But the sweetness has been in scarcer and scarcer supply in his recent work and in this, his ninth novel, it peters out. Just as Parks reaches the height of his powers - for he is as ever complex, subtle, clever, confident, and controlled - he's also at his least engaging.
Welcome to the mind of Jerry, a 45-year-old university lecturer, "sitting slightly off-centre on the long back seat of a modern coach crossing Europe". Jerry is English but has long lived and taught in Milan, from where a group of foreign lecturers (together with their inevitable Italian student groupies) are on their way to lobby their Euro MP, about the recent reduction of their salaries and working conditions.
Jerry - missing his daughter's 18th birthday party for the trip - despises the mission, his "feckless colleagues" and indeed everyone on the coach except for her - italicised but unnamed throughout. She is his ex-mistress, the woman with whom he has enjoyed "more erotic pleasure" than with anyone in his life and for whom he destroyed his relationship with his wife. But she then left him and now he wants to test himself, prod the wounds, to see if he is over her. Another motive for joining the trip is the "tottie- rich environment".
Jerry, then, is your standard womaniser - a man who obsessively chases sex but cares little for women and still less for himself. And as he sits on the coach, gets off to pee, makes a phone call, masturbates in a hotel room, flirts with a plumply willing student, we are treated to the continuous "urgent chatter" of his standardly antagonistic mind.
Parks's grasp of the curdled savagery of male sexuality (aptly encapsulated in the aggressively ugly verb "to shag") is acute. And the plush, modern claustrophobia of the air-conditioned coach - the sordid, lazily incoherent banter of male lecturers (especially the hated Welsh Indian Vikram with his crotch-sniffing dog), the banal videos, the rain on the window, the chill, grey ribbon of autostrada - are sourly memorable.
But there's one problem: Jerry is a bore. He talks about himself in rambling, unpunctuated sentences which - flitting self-indulgently from thought to thought - frequently span half a page. The contents of his head have no paragraph breaks; he incurs (or relates) precious little dialogue with other people. It's all perfectly in character but there's no relief; the text is all density and introspection and no fresh air.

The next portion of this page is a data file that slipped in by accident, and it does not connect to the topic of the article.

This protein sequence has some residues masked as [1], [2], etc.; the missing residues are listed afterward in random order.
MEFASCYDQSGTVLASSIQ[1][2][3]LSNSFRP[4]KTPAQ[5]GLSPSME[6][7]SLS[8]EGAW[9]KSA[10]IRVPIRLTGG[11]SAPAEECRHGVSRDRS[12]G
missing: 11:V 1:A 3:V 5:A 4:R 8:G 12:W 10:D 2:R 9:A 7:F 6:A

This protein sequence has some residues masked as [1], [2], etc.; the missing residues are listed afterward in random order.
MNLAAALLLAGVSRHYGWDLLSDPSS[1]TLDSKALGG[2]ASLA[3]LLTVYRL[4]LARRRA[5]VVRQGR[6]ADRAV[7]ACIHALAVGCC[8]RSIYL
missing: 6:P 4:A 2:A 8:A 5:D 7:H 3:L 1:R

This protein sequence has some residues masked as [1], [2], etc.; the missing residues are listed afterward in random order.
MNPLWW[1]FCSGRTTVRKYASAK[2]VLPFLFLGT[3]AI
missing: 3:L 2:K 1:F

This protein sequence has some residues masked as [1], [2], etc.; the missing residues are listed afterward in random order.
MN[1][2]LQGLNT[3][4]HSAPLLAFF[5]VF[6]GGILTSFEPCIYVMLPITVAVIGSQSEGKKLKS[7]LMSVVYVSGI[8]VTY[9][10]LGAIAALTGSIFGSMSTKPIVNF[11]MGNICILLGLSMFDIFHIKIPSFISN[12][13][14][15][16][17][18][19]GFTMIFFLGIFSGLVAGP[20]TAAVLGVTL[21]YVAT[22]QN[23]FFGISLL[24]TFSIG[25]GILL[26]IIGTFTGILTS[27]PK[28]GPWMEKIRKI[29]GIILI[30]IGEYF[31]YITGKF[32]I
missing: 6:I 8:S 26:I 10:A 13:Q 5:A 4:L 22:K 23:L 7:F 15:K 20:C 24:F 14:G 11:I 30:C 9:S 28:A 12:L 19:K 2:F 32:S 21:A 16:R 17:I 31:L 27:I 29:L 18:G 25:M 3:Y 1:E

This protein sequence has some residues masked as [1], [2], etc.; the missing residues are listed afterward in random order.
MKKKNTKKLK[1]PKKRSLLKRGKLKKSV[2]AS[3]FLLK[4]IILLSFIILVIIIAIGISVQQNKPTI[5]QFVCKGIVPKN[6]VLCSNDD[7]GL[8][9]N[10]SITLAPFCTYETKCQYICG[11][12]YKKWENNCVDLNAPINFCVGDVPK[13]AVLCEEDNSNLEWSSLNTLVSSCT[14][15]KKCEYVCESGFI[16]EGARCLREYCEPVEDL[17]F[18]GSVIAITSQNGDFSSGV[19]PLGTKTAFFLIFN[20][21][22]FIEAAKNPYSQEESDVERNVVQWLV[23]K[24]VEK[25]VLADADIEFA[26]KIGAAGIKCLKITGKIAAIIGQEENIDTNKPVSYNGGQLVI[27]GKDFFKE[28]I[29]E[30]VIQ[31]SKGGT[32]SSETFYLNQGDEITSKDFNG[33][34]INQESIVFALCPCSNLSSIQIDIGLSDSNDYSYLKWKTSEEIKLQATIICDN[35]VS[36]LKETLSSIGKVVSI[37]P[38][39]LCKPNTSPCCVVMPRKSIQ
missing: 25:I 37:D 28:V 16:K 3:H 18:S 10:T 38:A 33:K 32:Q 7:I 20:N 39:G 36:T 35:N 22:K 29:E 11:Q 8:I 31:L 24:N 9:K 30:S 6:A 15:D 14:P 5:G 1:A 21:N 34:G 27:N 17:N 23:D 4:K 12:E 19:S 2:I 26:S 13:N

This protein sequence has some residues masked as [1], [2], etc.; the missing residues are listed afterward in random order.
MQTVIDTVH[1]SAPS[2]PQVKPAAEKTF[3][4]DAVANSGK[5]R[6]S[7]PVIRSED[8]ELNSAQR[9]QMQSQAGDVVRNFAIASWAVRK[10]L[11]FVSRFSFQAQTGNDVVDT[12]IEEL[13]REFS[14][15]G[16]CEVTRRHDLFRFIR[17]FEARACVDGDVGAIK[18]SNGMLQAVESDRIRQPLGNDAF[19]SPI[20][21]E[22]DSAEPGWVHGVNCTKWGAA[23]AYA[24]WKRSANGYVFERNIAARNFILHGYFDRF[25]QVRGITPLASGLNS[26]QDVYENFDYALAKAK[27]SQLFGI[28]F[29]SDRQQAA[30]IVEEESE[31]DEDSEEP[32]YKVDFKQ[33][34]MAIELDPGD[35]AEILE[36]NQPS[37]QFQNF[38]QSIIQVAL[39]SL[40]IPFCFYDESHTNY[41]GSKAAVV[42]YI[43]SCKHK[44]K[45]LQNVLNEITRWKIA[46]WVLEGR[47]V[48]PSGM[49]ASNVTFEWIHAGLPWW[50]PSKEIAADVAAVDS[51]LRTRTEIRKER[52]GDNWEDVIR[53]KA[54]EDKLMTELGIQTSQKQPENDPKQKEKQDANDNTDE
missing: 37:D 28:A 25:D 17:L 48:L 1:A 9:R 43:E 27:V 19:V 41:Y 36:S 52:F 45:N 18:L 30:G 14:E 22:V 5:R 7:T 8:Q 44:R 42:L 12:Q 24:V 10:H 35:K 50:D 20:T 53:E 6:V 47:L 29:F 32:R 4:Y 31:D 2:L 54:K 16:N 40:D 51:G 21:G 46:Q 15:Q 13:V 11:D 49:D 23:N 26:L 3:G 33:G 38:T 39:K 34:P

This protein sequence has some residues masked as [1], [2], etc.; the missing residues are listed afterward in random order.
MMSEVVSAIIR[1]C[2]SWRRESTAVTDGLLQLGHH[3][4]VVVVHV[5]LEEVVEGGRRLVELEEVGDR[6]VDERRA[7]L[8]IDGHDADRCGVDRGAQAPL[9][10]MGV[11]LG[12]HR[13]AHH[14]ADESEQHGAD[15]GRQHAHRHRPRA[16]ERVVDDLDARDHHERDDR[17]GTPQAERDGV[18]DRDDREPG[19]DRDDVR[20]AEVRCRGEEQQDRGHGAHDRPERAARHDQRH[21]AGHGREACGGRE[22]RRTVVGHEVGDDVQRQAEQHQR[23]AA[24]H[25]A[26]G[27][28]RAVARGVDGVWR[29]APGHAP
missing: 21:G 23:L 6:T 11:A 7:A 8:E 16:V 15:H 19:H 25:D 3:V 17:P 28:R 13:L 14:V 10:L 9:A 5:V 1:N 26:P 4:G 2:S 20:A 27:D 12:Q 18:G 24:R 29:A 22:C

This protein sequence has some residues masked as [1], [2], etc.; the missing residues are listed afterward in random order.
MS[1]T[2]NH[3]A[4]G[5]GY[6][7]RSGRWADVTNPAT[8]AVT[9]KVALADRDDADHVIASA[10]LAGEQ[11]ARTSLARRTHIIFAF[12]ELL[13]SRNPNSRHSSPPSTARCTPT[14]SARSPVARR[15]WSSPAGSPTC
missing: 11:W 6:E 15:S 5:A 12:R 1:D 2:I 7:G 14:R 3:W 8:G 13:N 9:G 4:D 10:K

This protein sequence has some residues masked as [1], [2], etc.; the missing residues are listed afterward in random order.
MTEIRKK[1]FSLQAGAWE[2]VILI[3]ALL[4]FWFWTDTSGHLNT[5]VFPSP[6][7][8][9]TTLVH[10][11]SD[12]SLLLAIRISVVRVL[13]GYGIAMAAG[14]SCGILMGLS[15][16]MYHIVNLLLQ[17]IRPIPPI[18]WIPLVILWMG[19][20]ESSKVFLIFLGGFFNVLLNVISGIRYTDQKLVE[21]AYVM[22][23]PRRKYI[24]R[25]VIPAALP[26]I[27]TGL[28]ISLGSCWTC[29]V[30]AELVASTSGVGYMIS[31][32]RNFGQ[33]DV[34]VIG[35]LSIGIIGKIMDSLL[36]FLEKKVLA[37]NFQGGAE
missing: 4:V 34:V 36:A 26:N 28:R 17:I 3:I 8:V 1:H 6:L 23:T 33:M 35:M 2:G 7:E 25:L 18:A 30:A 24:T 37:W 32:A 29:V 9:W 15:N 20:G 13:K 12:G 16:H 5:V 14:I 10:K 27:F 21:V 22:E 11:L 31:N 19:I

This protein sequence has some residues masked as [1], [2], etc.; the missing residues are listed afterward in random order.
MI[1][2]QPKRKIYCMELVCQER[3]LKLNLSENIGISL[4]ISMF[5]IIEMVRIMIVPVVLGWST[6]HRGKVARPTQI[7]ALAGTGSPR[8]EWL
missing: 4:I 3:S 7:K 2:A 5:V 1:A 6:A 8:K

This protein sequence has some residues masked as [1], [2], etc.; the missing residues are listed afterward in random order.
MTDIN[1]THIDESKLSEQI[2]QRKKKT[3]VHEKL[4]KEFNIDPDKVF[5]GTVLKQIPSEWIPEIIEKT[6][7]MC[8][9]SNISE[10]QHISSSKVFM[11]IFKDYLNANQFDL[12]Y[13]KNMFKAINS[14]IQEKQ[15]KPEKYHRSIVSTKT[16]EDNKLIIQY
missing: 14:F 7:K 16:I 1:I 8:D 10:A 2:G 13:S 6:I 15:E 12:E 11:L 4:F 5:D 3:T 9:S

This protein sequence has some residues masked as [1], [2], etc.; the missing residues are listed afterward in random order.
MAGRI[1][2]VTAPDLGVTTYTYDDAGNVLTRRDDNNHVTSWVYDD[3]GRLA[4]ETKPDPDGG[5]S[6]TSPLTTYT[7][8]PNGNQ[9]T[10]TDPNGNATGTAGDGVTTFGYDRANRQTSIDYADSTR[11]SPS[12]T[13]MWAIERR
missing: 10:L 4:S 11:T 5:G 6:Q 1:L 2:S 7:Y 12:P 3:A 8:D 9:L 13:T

Bores - Widmerpool, Malaprop - have always invaded literature, often to dazzling and comic effect. But a whole novel? You wouldn't spend an evening with Jerry; if you found yourself standing next to him at a party, you'd develop an urgent need to check out the canapes. Maybe the ex-love affair - drooling memories of which fleck Jerry's stream of self-absorption - is supposed to carry us closer to this misanthrope's heart. But Parks is surprisingly ungiving to his reader. So what little we learn of the (palpably loveless) affair - that he hit her when he discovered she was unfaithful, that she wears (yeah, yeah) sexy French underwear; that they had particularly memorable coitus at a hotel in Rheims - the details lead us no closer to these people. They don't - as one by now sadly needs them to - overturn any of our perceptions about Jerry; they don't reveal the skull beneath his skin.
The author paints his insecure, lying, misogynistic bastard (anti-hero is too flattering; it implies charisma) with flair, but novels need more than a fierce, static, linguistic brilliance (and this has it) to work. A well-executed monologue that stands still, mesmerised by its own tone- perfection, is (for me) a literary cul-de-sac. Novels are slippery things and it takes more than Mephistophelean writing to make a good one.Reuse content